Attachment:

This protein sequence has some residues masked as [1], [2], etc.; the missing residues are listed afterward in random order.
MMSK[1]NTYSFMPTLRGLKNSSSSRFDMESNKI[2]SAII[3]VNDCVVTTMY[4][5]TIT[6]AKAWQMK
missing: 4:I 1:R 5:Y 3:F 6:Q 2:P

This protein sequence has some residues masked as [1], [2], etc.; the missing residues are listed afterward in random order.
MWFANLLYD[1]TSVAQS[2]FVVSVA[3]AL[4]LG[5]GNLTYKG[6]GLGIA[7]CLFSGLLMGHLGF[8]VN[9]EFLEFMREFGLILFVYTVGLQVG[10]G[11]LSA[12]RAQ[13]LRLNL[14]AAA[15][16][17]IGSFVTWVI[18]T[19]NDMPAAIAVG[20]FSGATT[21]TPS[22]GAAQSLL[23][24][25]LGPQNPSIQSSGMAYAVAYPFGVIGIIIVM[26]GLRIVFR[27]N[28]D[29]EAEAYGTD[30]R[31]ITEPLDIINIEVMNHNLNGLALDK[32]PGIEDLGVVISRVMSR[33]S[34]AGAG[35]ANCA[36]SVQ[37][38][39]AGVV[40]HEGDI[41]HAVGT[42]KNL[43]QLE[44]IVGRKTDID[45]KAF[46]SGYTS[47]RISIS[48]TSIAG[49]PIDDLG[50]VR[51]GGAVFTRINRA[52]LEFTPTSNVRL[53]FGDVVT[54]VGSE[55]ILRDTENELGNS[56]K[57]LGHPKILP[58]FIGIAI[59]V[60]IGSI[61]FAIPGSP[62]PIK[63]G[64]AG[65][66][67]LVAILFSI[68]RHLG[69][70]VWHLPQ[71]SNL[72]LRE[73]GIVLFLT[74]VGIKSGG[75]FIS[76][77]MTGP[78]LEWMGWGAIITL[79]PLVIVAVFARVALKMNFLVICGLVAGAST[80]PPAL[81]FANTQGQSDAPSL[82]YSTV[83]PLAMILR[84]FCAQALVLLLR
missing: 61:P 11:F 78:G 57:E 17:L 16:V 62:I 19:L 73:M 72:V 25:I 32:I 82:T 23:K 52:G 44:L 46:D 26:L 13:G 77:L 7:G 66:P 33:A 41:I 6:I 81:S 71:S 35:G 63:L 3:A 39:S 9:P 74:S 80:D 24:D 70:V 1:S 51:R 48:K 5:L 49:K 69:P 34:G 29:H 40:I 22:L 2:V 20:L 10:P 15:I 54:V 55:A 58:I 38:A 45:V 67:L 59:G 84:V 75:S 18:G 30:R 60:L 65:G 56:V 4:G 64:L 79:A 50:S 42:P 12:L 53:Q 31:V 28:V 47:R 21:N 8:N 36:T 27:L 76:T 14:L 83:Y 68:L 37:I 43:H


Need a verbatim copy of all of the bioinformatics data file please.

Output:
This protein sequence has some residues masked as [1], [2], etc.; the missing residues are listed afterward in random order.
MMSK[1]NTYSFMPTLRGLKNSSSSRFDMESNKI[2]SAII[3]VNDCVVTTMY[4][5]TIT[6]AKAWQMK
missing: 4:I 1:R 5:Y 3:F 6:Q 2:P

This protein sequence has some residues masked as [1], [2], etc.; the missing residues are listed afterward in random order.
MWFANLLYD[1]TSVAQS[2]FVVSVA[3]AL[4]LG[5]GNLTYKG[6]GLGIA[7]CLFSGLLMGHLGF[8]VN[9]EFLEFMREFGLILFVYTVGLQVG[10]G[11]LSA[12]RAQ[13]LRLNL[14]AAA[15][16][17]IGSFVTWVI[18]T[19]NDMPAAIAVG[20]FSGATT[21]TPS[22]GAAQSLL[23][24][25]LGPQNPSIQSSGMAYAVAYPFGVIGIIIVM[26]GLRIVFR[27]N[28]D[29]EAEAYGTD[30]R[31]ITEPLDIINIEVMNHNLNGLALDK[32]PGIEDLGVVISRVMSR[33]S[34]AGAG[35]ANCA[36]SVQ[37][38][39]AGVV[40]HEGDI[41]HAVGT[42]KNL[43]QLE[44]IVGRKTDID[45]KAF[46]SGYTS[47]RISIS[48]TSIAG[49]PIDDLG[50]VR[51]GGAVFTRINRA[52]LEFTPTSNVRL[53]FGDVVT[54]VGSE[55]ILRDTENELGNS[56]K[57]LGHPKILP[58]FIGIAI[59]V[60]IGSI[61]FAIPGSP[62]PIK[63]G[64]AG[65][66][67]LVAILFSI[68]RHLG[69][70]VWHLPQ[71]SNL[72]LRE[73]GIVLFLT[74]VGIKSGG[75]FIS[76][77]MTGP[78]LEWMGWGAIITL[79]PLVIVAVFARVALKMNFLVICGLVAGAST[80]PPAL[81]FANTQGQSDAPSL[82]YSTV[83]PLAMILR[84]FCAQALVLLLR
missing: 61:P 11:F 78:G 57:E 17:L 16:V 62:I 19:L 73:M 72:V 25:I 32:I 82:T 23:K 52:G 44:L 46:D 26:L 13:G 77:L 7:G 66:P 33:A 41:I 6:I 81:S 71:S 35:G 63:L 3:A 39:S 9:P 74:S 80:D 24:D 70:V 1:S 51:R 48:K 5:L 49:K 69:P 34:G 29:H 40:I 22:L 2:V 20:L 10:P 15:I 54:V 55:A 58:I 38:A 45:V 67:L 59:G 84:V 75:S 18:G 30:R 60:L 65:G 56:V 4:G 64:L 79:A 50:S 42:P 12:L 53:Q 31:V 28:V 47:R 21:N 8:N 36:T 27:L 76:T 14:L 83:Y 68:L 37:I 43:H